Half Title Page.
List of Figures.
List of Tables.
Notes on the Editors and Contributors.
Theoretical Frameworks and Conceptual Approaches.
1: Theoretical Framework of Developmental Theories of Play.
2: Affordance Theory in Outdoor Play.
3: Technology and Outdoor Play: Concerns and Opportunities.
4: Outdoor Play in Recess Time.
5: Outdoor Play and Cognitive Development.
6: Forest School for the Early Years in England.
Critical Reflections on Policy and Regulation.
7: Risk and Safety in Outdoor Play.
8: The Evolution of Policy on Risk Management in Outdoor Play.
9: Outdoor Play Spaces in Canada: As if Children Mattered.
10: The Rise of Outdoor Play and Education Issues in Preschools in South Korea.
11: Outdoor Play in Latin American Early Childhood and Elementary Schools: A Review of the Literature.
12: How to Revitalize American Playgrounds.
Children’s Engagement with Nature, Sustainability and Children’s Geographies.
13: Early Childhood Education for Sustainability: The Relationship between Young Children’s Participation and Agency – Children and Nature.
14: Considering Children’s Opportunities for Exploration of their Local Environment and Engagement with Nature1.
15: Nature Preschools in Denmark, Sweden, Germany and Norway: Characteristics and Differences.
16: Places for Symbolic Play in Nature Environments.
17: Assessing Free Play Behaviour in Urban Play Spaces.
18: Nature Pedagogy – An Exploration of the Storied Narratives that Illustrate its Application Across Spaces Inside, Outside and Beyond.
19: An Australian Perspective: Seeking Sustainability in Early Childhood Outdoor Play Spaces.
Diverse Contexts and Inclusion in Children’s Outdoor Play Environments.
20: Belonging in Nature: Spirituality, Indigenous Cultures and Biophilia.
21: Along Paths of Movement: Sámi Children and Early Childhood Student Teachers as Wayfarers.
22: Gender Issues in Outdoor Play.
23: Outdoor Play and Learning in the Landscape of Children’s Rights.
24: Multilingual Development and Outdoor Play.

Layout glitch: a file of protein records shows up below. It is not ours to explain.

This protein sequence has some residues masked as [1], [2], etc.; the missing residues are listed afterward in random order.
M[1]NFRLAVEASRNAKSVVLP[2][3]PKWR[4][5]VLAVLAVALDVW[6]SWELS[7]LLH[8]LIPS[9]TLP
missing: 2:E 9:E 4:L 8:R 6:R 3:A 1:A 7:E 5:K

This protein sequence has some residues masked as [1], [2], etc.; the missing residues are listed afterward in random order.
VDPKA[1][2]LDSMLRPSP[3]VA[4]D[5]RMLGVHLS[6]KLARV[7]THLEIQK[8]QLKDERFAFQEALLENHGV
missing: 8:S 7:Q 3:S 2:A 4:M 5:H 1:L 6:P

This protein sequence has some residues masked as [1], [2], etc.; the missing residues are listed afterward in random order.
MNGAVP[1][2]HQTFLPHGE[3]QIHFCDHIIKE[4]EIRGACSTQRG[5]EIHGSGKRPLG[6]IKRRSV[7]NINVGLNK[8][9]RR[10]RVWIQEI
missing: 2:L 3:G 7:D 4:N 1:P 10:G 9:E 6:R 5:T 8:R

25: Relating with Land/Engaging with Elders: Accessing Indigenous Knowledges in Early Childhood Education through Outdoor Encounters.
26: Men and Women in Outdoor Play – The Gender Perspective.
Methodologies for Researching Outdoor Play and Learning.
27: Participatory Research with Very Young Children.
28: Developing the Pedagogic Method Narrative Journey.
29: Take Two: Using Video as an Analysis Tool for Outdoor Play.
30: The Importance of Randomized Controlled Trials as an Evidence Base.
31: Indigenous Methodologies in Education Research: Case Study of Children’s Play in Solomon Islands.
32: ‘Naturalizar Educativamente’: The Chilean Quest for Introducing Outdoor Learning and Play in Early Childhood Education.
33: Indigenizing Outdoor Play in New Zealand: A Conversation Analysis Approach.
Links between Research and Practice.
34: Investigating Children’s Collecting Behavior Outdoors.
35: Enhancing the Outdoor Learning Spaces for Pre-Primary Classes in Western Ethiopia.
36: Outdoor Play and Learning in Preschools in South Africa.
37: Early Childhood Teachers’ (Pre- and Compulsory School Teachers) Use of the Outdoor Environment in Children’s Learning about Living Beings.
38: Storied Landscapes: Children’s Experiences and the ‘Sense’ of Place.
39: The Magic of Outdoor Play: A Phenomenological Hermeneutic Approach.
40: The Benefits of Children’s Outdoor Free Play Activities: Examining Physical Activity in Japan.